Second, she discovered that her brain needed and responded to lots of rest. In the months following her stroke, the onslaught of every day stimuli -- sounds, smells, faces -- exhausted her. But like a child, when she rested, she was re-energized. And as she slept her brain was organizing and restructuring itself, via neuro-plasticity, because steady, rapid progress followed periods of rest. Because your cardiovascular and muscles respond much like the brain, a TOJ benefits from rest in the same way. While exercising hard, you create catabolic processes that temporarily tear down your body at a cellular level. If you follow this with adequate rest (meaning not just sleep, but not-exercising), anabolic processes then rebuild your body faster or stronger than it was before. For a TOJ, this period of rest and recuperation may take a longer time than for a younger person, but it is worth it because you get the same results.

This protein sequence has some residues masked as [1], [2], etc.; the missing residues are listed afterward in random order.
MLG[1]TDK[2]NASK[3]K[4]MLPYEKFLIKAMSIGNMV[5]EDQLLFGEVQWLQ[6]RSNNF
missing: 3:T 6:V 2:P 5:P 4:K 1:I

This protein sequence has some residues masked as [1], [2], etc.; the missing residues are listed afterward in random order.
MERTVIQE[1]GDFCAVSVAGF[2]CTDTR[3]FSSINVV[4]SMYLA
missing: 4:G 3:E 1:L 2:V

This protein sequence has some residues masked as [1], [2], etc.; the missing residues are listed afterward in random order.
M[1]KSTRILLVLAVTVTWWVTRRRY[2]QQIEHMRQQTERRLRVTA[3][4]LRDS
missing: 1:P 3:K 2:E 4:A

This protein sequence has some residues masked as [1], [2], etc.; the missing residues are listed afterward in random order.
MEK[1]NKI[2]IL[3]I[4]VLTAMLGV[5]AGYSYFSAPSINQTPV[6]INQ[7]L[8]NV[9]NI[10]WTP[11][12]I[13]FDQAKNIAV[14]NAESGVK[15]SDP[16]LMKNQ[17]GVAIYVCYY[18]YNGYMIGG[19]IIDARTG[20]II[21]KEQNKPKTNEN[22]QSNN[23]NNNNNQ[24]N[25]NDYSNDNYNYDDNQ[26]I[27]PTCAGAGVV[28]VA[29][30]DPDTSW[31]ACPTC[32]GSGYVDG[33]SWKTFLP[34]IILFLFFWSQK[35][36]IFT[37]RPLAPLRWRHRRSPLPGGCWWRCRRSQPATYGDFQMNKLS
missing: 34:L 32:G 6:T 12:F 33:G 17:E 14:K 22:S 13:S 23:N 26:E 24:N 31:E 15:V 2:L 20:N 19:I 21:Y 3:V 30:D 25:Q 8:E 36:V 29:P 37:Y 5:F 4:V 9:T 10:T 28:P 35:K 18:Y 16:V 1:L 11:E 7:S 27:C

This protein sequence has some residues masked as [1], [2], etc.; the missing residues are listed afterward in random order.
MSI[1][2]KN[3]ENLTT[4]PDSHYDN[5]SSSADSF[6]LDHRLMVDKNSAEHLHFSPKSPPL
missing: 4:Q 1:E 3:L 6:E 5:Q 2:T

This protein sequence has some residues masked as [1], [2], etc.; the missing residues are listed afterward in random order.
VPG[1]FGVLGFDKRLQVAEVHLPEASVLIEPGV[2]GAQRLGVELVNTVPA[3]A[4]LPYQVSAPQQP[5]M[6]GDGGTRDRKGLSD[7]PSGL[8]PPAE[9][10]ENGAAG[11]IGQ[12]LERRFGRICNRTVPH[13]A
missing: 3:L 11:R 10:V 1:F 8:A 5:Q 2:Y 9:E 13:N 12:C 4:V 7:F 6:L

Third, Jill Bolte Taylor focused on hope and renewal, whether she was confronted with a tricky surgery or difficulty relearning a particular task. Given the right sequences of activity and rest, she knew from her own professional experience that her brain would heal itself. She had faith that the life force itself would do it naturally. Similarly, a TOJ knows intuitively that no matter how difficult running a certain distance or lifting some weight one more repetition might be, his or her body can do it, in fact, wants to do it. There may be some aches and pains, and progress may come slowly, but as sure as the sun rises in the morning, your body rises to the challenge. It's your nature.

I'm glad my friend recommended her book to me. Dr. Taylor gave this TOJ his own stroke of insight.



Running Barefoot on the Oregon Coast